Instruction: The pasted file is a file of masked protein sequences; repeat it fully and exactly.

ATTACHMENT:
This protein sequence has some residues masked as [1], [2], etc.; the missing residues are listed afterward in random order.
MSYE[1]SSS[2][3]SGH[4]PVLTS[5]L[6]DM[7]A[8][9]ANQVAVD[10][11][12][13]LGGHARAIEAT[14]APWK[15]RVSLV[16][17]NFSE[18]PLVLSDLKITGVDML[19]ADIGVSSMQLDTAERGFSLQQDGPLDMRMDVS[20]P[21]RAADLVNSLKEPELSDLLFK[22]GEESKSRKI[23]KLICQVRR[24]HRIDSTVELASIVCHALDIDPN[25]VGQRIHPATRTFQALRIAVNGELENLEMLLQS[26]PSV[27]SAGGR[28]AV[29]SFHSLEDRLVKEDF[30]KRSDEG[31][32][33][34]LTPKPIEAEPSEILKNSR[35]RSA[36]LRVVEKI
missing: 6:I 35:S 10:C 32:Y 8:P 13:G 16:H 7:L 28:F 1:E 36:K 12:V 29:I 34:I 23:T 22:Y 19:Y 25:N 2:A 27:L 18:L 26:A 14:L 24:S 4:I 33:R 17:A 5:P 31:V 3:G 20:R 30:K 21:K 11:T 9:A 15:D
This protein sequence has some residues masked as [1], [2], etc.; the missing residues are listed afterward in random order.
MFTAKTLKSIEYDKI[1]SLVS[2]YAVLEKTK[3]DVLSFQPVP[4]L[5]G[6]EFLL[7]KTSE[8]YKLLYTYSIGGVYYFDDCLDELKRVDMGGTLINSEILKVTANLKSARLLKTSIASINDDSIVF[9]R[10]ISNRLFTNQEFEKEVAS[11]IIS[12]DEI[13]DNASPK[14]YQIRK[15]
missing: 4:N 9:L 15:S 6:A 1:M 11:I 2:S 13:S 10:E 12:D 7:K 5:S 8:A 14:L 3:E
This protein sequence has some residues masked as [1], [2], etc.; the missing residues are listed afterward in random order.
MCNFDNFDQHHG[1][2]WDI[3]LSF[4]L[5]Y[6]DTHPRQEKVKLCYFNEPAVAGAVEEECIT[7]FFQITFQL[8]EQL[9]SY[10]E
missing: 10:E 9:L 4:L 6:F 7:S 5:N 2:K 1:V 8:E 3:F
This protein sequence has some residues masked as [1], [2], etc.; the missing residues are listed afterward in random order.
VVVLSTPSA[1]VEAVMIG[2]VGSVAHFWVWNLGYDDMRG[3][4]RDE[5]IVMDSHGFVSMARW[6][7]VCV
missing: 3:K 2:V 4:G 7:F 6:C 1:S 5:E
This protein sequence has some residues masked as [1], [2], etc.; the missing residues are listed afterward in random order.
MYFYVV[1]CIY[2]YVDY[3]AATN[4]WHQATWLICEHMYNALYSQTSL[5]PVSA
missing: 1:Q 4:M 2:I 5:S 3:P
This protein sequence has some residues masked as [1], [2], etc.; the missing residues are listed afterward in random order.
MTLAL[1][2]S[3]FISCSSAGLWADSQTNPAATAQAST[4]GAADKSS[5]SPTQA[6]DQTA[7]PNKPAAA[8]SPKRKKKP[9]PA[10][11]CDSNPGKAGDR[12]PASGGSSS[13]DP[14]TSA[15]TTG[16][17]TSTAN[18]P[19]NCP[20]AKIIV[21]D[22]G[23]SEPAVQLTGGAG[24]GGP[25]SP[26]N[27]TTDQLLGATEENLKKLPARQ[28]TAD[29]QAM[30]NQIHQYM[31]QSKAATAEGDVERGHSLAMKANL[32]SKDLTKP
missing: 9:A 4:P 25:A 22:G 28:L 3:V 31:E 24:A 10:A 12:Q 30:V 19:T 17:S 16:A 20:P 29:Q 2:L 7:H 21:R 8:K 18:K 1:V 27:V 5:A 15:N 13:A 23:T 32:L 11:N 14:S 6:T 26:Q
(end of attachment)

This protein sequence has some residues masked as [1], [2], etc.; the missing residues are listed afterward in random order.
MSYE[1]SSS[2][3]SGH[4]PVLTS[5]L[6]DM[7]A[8][9]ANQVAVD[10][11][12][13]LGGHARAIEAT[14]APWK[15]RVSLV[16][17]NFSE[18]PLVLSDLKITGVDML[19]ADIGVSSMQLDTAERGFSLQQDGPLDMRMDVS[20]P[21]RAADLVNSLKEPELSDLLFK[22]GEESKSRKI[23]KLICQVRR[24]HRIDSTVELASIVCHALDIDPN[25]VGQRIHPATRTFQALRIAVNGELENLEMLLQS[26]PSV[27]SAGGR[28]AV[29]SFHSLEDRLVKEDF[30]KRSDEG[31][32][33][34]LTPKPIEAEPSEILKNSR[35]RSA[36]LRVVEKI
missing: 6:I 35:S 10:C 32:Y 8:P 13:G 16:H 7:L 28:F 1:E 36:K 12:V 29:I 34:I 23:T 22:Y 19:Y 25:N 2:A 27:L 18:L 26:A 14:L 24:S 4:I 33:R 17:A 5:P 31:V 3:G 20:R 30:K 21:K 11:T 9:A 15:D
This protein sequence has some residues masked as [1], [2], etc.; the missing residues are listed afterward in random order.
MFTAKTLKSIEYDKI[1]SLVS[2]YAVLEKTK[3]DVLSFQPVP[4]L[5]G[6]EFLL[7]KTSE[8]YKLLYTYSIGGVYYFDDCLDELKRVDMGGTLINSEILKVTANLKSARLLKTSIASINDDSIVF[9]R[10]ISNRLFTNQEFEKEVAS[11]IIS[12]DEI[13]DNASPK[14]YQIRK[15]
missing: 4:N 9:L 15:S 6:A 1:M 11:I 2:S 13:S 10:E 12:D 7:K 5:S 8:A 14:L 3:E
This protein sequence has some residues masked as [1], [2], etc.; the missing residues are listed afterward in random order.
MCNFDNFDQHHG[1][2]WDI[3]LSF[4]L[5]Y[6]DTHPRQEKVKLCYFNEPAVAGAVEEECIT[7]FFQITFQL[8]EQL[9]SY[10]E
missing: 10:E 9:L 4:L 6:F 7:S 5:N 2:K 1:V 8:E 3:F
This protein sequence has some residues masked as [1], [2], etc.; the missing residues are listed afterward in random order.
VVVLSTPSA[1]VEAVMIG[2]VGSVAHFWVWNLGYDDMRG[3][4]RDE[5]IVMDSHGFVSMARW[6][7]VCV
missing: 3:K 2:V 4:G 7:F 6:C 1:S 5:E
This protein sequence has some residues masked as [1], [2], etc.; the missing residues are listed afterward in random order.
MYFYVV[1]CIY[2]YVDY[3]AATN[4]WHQATWLICEHMYNALYSQTSL[5]PVSA
missing: 1:Q 4:M 2:I 5:S 3:P
This protein sequence has some residues masked as [1], [2], etc.; the missing residues are listed afterward in random order.
MTLAL[1][2]S[3]FISCSSAGLWADSQTNPAATAQAST[4]GAADKSS[5]SPTQA[6]DQTA[7]PNKPAAA[8]SPKRKKKP[9]PA[10][11]CDSNPGKAGDR[12]PASGGSSS[13]DP[14]TSA[15]TTG[16][17]TSTAN[18]P[19]NCP[20]AKIIV[21]D[22]G[23]SEPAVQLTGGAG[24]GGP[25]SP[26]N[27]TTDQLLGATEENLKKLPARQ[28]TAD[29]QAM[30]NQIHQYM[31]QSKAATAEGDVERGHSLAMKANL[32]SKDLTKP
missing: 9:A 4:P 25:A 22:G 28:L 3:V 31:E 24:A 10:A 12:Q 30:V 19:T 17:S 16:A 20:P 29:Q 2:L 7:H 21:R 8:K 18:K 1:V 27:V 5:A 15:N 13:A 23:T 32:L 11:N 14:S 6:T 26:Q